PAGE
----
I don't seek wisdom, for wisdom is merely a byproduct of embracing humility and applying common sense to daily living. Seeking wisdom, like seeking happiness, is a fool's errand. I write about me and about my life, because when I attempt profundity, I hear only the braying of a pompous ass.

Having time...

I pray I will have time to plant sufficient seeds. My current condition appears to be good. I am no longer taking cyclosporin. As soon as I receive a more powerful anti-cancer drug, I will begin discontinuing some of my daily medications. I hope to receive my inoculations at the end of February or in early March.

Note: God granted me yet another is after midnight and this is day 335 after my transplant. I need to sleep so I can scoop more snow in the morning, so...

God bless and good night,


Wednesday, January 11, 2012

Mick McKellar Update -- Day +325

"Live in the sunshine, swim the sea, drink the wild air." Ralph Waldo Emerson

Yesterday was a good day for me. I received two calls regarding results from Monday's blood tests, one from my local oncologist's office and one from Mayo Clinic. The numbers look pretty good. My hemoglobin is at 12.6, and although that is still below normal, it is the best number since before my chemotherapy and transplant. Most all other numbers are well within the normal range, and that is very encouraging.

Another one bites the dust...

My doctor in Rochester stopped my Cyclosporin medication, effective today. Cyclosporin is the anti-rejection drug which helps prevent Graft versus Host Disease, but also suppresses my immune system. After a (short, I hope) while, I may be able to discontinue some of the other drugs that help simulate an immune system. The only downside is that the dosage of my anti-leukemia drug will likely increase by a factor of five...the dasatinib that helps block the return of my Chronic Myeloid Leukemia.

Although no specific appointments have been set, I will have to return to Rochester, MN near the end of February to be tested again. Should those results look good, they will begin my inoculations. I wonder if they will give me a lollipop?

Taking the air...

I love the above quote from Emerson, but might have rewritten it for our area: "Look for the sunshine, shovel the snow, chew the icy air." Of course, despite a few storms and some windy, snowy days, our winter has been warmer than far. Our snow total is barely over 90 inches to date, though I hear up to a foot may be coming in the next 48 hours. Winter here remains, as always, totally unpredictable.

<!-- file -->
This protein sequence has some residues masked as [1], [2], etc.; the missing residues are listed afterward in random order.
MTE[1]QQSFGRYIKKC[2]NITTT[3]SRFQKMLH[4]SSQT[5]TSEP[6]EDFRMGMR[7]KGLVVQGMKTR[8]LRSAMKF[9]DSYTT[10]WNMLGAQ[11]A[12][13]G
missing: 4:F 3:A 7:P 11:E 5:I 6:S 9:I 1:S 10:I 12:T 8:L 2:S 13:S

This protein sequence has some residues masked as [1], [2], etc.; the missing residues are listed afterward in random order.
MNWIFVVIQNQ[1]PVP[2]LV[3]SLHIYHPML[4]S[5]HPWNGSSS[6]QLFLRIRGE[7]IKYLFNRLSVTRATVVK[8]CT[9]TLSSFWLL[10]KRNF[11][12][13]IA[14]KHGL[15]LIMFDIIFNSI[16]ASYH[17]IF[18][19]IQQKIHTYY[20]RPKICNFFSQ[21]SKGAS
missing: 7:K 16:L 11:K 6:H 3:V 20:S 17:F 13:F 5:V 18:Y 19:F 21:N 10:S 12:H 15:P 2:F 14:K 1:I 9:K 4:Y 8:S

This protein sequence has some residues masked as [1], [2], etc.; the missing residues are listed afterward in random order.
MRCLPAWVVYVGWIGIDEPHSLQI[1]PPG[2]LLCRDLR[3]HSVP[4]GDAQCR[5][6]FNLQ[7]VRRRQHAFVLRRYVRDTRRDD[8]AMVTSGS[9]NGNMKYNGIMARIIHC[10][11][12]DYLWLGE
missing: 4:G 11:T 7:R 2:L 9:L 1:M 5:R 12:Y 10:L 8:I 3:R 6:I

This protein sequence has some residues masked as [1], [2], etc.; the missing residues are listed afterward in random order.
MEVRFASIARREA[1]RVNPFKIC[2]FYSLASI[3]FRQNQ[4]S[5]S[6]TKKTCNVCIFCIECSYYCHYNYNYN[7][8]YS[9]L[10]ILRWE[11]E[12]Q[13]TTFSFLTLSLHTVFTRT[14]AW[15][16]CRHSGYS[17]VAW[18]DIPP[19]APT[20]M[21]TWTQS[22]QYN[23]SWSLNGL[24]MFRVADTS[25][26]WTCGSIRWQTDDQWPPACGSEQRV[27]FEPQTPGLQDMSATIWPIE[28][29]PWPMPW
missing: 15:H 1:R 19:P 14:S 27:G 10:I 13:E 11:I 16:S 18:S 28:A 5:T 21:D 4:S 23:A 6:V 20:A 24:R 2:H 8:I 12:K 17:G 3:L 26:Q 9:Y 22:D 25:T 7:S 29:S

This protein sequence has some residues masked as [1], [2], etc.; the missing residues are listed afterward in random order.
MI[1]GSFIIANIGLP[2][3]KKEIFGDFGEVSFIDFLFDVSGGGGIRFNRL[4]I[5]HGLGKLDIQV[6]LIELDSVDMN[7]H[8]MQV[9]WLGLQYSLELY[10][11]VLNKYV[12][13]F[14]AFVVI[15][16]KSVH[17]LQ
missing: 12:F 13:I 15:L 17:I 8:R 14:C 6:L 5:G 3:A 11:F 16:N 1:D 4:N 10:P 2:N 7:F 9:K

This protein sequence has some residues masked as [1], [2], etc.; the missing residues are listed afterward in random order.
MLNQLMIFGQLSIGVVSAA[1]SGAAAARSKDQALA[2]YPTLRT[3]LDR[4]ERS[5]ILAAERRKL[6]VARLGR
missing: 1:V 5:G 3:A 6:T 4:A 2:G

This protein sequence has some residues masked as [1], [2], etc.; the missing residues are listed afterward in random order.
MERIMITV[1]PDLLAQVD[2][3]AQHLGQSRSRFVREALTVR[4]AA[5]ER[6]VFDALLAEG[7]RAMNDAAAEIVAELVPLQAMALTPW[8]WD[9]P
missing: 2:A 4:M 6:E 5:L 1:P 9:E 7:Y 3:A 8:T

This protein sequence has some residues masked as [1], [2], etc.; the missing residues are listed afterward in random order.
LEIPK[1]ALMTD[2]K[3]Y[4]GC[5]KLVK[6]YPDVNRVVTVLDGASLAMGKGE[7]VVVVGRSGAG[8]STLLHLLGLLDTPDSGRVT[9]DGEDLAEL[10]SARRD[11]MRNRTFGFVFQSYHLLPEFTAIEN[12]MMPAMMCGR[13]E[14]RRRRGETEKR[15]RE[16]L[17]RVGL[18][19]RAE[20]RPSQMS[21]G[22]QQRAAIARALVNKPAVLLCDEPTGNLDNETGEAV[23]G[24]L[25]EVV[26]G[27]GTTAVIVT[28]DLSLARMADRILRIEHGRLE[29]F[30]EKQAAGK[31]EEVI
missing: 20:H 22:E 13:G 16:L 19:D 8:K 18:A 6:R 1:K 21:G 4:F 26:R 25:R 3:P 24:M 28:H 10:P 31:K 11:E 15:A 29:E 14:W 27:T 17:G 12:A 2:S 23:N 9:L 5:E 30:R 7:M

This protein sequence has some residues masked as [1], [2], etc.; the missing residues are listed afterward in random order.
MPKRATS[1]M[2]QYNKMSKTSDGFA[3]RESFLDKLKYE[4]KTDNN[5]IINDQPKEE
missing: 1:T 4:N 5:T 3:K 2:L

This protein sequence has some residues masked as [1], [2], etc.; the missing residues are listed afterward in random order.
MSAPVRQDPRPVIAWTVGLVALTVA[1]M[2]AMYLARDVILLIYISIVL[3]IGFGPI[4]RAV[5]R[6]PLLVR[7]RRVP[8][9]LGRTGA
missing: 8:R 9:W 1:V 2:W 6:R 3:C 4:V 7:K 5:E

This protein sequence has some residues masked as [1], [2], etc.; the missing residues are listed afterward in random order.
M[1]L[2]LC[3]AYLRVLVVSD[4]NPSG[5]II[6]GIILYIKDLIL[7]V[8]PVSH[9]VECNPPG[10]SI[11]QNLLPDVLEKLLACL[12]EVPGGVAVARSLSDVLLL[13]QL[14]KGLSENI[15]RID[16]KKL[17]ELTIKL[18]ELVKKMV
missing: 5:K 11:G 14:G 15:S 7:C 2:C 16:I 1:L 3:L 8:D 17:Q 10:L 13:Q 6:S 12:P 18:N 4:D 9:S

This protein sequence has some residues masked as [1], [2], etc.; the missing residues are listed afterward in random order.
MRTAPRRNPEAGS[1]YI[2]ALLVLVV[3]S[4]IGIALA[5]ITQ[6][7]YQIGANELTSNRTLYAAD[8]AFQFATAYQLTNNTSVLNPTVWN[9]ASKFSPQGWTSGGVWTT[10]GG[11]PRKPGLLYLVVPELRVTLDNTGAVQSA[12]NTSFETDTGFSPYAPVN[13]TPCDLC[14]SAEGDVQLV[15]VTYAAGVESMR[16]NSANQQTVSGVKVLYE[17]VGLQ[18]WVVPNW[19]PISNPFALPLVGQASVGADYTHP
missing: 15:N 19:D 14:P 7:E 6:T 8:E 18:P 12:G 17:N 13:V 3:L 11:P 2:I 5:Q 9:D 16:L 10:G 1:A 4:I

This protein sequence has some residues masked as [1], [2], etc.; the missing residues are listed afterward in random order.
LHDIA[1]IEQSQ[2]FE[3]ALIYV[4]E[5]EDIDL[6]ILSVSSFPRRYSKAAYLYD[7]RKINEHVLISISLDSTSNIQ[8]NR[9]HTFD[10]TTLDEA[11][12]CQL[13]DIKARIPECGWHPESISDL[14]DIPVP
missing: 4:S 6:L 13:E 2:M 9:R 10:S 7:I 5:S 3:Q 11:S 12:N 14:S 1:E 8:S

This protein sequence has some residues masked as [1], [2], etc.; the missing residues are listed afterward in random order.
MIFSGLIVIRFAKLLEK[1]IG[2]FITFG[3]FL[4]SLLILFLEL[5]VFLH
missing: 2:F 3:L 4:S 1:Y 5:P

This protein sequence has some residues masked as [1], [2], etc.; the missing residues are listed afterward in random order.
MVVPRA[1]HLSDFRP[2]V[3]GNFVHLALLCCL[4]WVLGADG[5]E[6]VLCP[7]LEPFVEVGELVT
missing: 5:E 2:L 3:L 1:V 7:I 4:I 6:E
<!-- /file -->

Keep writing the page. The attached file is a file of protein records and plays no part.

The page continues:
Although I have not yet been able to renew my long-distance walking, I look forward to trekking further from home with each passing week. I remain too unsteady on my feet to play chicken with oncoming traffic on our local highways. In the winter here, there are no sidewalks except, perhaps, downtown near the stores. One must walk on the road (or the shoulder, should the plows ever push the snow off the shoulder) and move off the road when traffic slog in the slush and sludge piled on the shoulder for pedestrian walking convenience. The side roads are no clearer, but there is less traffic to dodge. A couple of miles of that kind of slogging is more than a mere "stretch of the legs."

Why not "bite the bullet" and pay for a gym membership? Because when the weather is bad enough to require that I remain indoors, I would likely have to walk the mile to the nearest gym. I may as well save the money and endure the walk...

Way out west...

Our son-in-law, Chris, is beginning intensive rehabilitation. We were waiting to hear what the pathologists have to say about the nature and treatment of his glioma. Heather posted the following this afternoon:

"We have final pathology - level 2 - low grade glioma. This is the best of the bad, so that's very good. We haven't spoken to anyone about treatments, yet. That will be later. So - yippee!!!"

Their decisions will determine future treatment and prognosis. We pray constantly for him, and for Heather, Eli, and Rose.

Day by day...

I still treat each new day as a mighty gift from God and I thank Him each morning, when my eyes open and I realize I am alive and kicking for one more day.

An Indian proverb says everyone is a house with four rooms: a physical, an emotional, a mental, and a spiritual. Although most of us live in one room most of the time, unless we go into every room every day, even if only to keep it aired, we are not a complete person. I like to spend as much time as possible, rummaging about in all four rooms. They may not be orderly, but the doors and windows are open, and I try to let as much light in as I can manage.

Thanks for your prayer and good thoughts, God bless.


Thursday, January 5, 2012

Mick McKellar Update -- Day +319

I will have more details (numbers) about my current medical status after blood tests on Monday, January 9. At the moment, tests are scheduled only once per month, in tacit recognition of the stability of my current condition...I guess. Despite the aches and pains that come with the approaching conclusion of my sixty-second year on this planet, I am well.

The Helplessness of the Long Distance Father

For the first time since my own crises blossomed, the helpless shoes of the distant parent are on my own feet. Our son-in-law has come through his second craniotomy in two weeks, to remove the bulk of a brain tumor. We call. We read postings on the medical website and on Facebook. We pray. But, we cannot hug or visit in person. It is hard to simply be supportive...long distance.

Chris has come out of the second surgery in good condition with 80% of the tumor removed. More than that, we do not yet know.

Silent Songs and Subtle Silences

I am writing again, and I linked my second poem written today to this message.